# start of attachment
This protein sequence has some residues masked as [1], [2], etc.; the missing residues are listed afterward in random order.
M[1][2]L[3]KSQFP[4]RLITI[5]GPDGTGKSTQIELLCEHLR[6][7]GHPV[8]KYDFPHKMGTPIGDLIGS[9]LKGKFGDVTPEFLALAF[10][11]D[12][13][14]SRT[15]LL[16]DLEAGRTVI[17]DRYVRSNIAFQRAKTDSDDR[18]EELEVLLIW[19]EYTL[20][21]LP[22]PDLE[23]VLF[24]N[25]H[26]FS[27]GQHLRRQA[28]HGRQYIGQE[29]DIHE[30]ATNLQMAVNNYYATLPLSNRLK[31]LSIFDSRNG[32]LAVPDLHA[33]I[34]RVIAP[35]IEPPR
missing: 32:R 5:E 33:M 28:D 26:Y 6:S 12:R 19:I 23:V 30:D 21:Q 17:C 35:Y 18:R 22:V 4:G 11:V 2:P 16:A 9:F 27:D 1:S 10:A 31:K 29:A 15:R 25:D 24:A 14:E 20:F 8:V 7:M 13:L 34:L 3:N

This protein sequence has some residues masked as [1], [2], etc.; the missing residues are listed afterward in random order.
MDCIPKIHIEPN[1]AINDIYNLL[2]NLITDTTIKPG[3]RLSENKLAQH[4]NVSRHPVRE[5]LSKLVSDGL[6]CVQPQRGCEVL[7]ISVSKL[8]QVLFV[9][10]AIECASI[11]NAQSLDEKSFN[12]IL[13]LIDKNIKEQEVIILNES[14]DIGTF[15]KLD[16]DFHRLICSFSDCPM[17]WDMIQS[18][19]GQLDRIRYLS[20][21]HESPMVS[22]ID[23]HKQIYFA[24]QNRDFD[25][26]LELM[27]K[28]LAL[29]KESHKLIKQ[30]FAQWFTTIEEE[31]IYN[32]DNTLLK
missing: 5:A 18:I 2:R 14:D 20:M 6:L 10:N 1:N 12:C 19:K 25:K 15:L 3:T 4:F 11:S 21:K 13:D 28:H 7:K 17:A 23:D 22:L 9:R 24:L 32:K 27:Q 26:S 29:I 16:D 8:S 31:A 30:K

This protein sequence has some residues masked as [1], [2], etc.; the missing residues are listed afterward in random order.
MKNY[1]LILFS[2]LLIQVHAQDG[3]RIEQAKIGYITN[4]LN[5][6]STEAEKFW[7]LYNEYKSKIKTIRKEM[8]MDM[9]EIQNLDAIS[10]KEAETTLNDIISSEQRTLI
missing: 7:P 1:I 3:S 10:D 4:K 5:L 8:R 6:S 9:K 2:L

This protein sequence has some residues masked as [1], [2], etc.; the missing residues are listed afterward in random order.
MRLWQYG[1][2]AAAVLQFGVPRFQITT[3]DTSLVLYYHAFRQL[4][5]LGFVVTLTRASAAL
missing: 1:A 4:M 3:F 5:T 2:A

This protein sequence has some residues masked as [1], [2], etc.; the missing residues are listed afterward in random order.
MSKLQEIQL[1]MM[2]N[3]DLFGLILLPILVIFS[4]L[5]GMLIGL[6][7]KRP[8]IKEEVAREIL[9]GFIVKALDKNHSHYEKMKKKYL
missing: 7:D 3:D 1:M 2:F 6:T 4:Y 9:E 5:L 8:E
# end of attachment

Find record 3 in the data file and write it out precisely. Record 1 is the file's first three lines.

This protein sequence has some residues masked as [1], [2], etc.; the missing residues are listed afterward in random order.
MKNY[1]LILFS[2]LLIQVHAQDG[3]RIEQAKIGYITN[4]LN[5][6]STEAEKFW[7]LYNEYKSKIKTIRKEM[8]MDM[9]EIQNLDAIS[10]KEAETTLNDIISSEQRTLI
missing: 7:P 1:I 3:S 10:D 4:K 5:L 8:R 6:S 9:K 2:L